"We're putting a lot of effort into making it as good as we can in terms of the OS and apps and configuration, all toward protecting your privacy," he said.
The Navy SEALs, U.S. Special Operations Command and Canadian Special Operations Regiment are all among the device's users, Zimmerman said.
"We figured nobody would ever ask us to put a back door in if our own agencies were using it," he added. "That strategy seems to be working."
KPN Mobile is the inaugural launch carrier for Blackphone serving European regions including Belgium, the Netherlands and Germany.
"We're hoping it will shame other European carriers into following their example," Zimmermann said. "U.S. carriers will have to wake up and smell the coffee."
At the same time, "whatever the level of cryptography you're using, the NSA can probably break into your home network, install keyloggers and grab whatever they want -- passwords, private PGP keys, screenshots, etc.," Cyril Soler, a developer on the RetroShare project, told LinuxInsider.
"This is always easier than breaking the encryption," he explained. "Their ability to do that is facilitated by the backdoors they probably force American companies to put into their hardware and software."
RetroShare is an open source, cross-platform, "Friend-2-Friend" and secure decentralized communication platform that lets users securely chat and share files with others using a web of trust to authenticate peers and OpenSSL to encrypt all communication.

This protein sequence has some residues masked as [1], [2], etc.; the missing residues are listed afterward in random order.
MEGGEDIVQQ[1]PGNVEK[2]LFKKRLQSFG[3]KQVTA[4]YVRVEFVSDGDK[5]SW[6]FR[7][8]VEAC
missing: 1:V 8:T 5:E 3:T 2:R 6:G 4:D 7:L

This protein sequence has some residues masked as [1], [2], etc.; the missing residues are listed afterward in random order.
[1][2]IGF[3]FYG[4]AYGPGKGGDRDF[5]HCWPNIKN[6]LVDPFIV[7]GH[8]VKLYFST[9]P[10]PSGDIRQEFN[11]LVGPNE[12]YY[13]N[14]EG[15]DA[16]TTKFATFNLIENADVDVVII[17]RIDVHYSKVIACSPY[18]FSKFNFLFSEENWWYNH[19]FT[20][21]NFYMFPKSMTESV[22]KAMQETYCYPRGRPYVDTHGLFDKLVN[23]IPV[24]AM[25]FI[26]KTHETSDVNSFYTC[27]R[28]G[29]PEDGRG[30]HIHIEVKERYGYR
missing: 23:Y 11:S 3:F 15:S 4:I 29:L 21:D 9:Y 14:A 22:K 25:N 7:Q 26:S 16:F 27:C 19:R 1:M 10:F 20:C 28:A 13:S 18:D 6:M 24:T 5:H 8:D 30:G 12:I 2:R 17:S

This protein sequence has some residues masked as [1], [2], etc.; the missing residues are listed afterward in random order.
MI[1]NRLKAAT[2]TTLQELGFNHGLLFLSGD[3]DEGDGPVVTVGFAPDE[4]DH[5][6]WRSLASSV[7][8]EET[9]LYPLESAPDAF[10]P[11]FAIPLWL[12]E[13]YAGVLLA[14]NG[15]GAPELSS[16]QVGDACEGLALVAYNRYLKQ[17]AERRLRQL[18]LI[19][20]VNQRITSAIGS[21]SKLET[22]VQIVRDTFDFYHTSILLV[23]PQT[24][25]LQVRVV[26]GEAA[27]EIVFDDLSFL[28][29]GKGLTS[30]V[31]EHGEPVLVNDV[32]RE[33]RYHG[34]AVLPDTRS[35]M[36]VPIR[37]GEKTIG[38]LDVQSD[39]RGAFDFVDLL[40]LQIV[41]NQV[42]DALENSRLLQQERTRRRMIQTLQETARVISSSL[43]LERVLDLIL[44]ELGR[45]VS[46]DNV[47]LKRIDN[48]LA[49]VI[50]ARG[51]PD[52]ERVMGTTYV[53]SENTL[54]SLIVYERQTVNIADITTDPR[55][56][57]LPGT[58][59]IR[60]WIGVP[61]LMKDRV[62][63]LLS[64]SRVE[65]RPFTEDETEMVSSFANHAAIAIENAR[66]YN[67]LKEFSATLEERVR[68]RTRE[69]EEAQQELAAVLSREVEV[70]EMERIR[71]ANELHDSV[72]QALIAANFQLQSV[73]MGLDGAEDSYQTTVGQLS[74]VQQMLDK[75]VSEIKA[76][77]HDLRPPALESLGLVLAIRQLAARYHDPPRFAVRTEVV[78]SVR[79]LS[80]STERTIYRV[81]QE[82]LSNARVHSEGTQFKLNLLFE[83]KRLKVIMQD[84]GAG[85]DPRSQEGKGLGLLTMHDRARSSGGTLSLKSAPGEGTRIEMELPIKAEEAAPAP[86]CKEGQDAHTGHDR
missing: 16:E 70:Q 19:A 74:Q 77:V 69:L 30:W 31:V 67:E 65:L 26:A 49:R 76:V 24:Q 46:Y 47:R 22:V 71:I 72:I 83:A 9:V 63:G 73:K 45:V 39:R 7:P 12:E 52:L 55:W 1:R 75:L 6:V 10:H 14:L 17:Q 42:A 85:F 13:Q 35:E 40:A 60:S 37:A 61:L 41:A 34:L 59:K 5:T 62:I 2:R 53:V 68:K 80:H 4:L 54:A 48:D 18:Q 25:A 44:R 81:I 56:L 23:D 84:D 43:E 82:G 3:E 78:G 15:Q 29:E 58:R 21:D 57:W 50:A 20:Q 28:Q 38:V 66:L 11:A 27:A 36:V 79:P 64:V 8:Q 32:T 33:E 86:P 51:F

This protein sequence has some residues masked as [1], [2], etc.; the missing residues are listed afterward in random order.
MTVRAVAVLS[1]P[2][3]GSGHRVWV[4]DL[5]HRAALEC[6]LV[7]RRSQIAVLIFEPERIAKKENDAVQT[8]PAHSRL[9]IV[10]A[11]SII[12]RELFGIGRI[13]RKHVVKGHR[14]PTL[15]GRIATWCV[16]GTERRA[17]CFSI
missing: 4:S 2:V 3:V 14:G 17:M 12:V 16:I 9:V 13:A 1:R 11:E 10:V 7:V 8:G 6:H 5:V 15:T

"RetroShare builds an F2F network and provides services on top of it -- forums, channels, messaging, chat, IRC," Soler explained.
Though the platform has not yet been audited for security, it does use open source libraries for the crypto portion of its technology, as Zimmermann recommends.
Among RetroShare's guarantees:
- "Authenticated/secure communication between friends represented by their PGP key," Soler noted. "RS also makes use of the PGP signing mechanism to build a web of trust among users."
- "Anonymity of file transfers to/from non-friends using a tunneling system," he added.
- "Authenticity or anonymity -- depending on the user's choice and type of service -- of messages, posts on internal forums and channels, and messages in IRC chat rooms," he said.
'Do Not Use Google, Yahoo or Gmail'
The content of communications between two peers is difficult to figure out for an external observer, since "the stream is encrypted and authenticated, making it impossible for a third-party observer to hack SSL certificates in the middle," Soler explained.
"Our SSL implementation uses perfect forward secrecy to ensure that it is impossible to decrypt a captured communication if the SSL keys get broken in a post process," he added.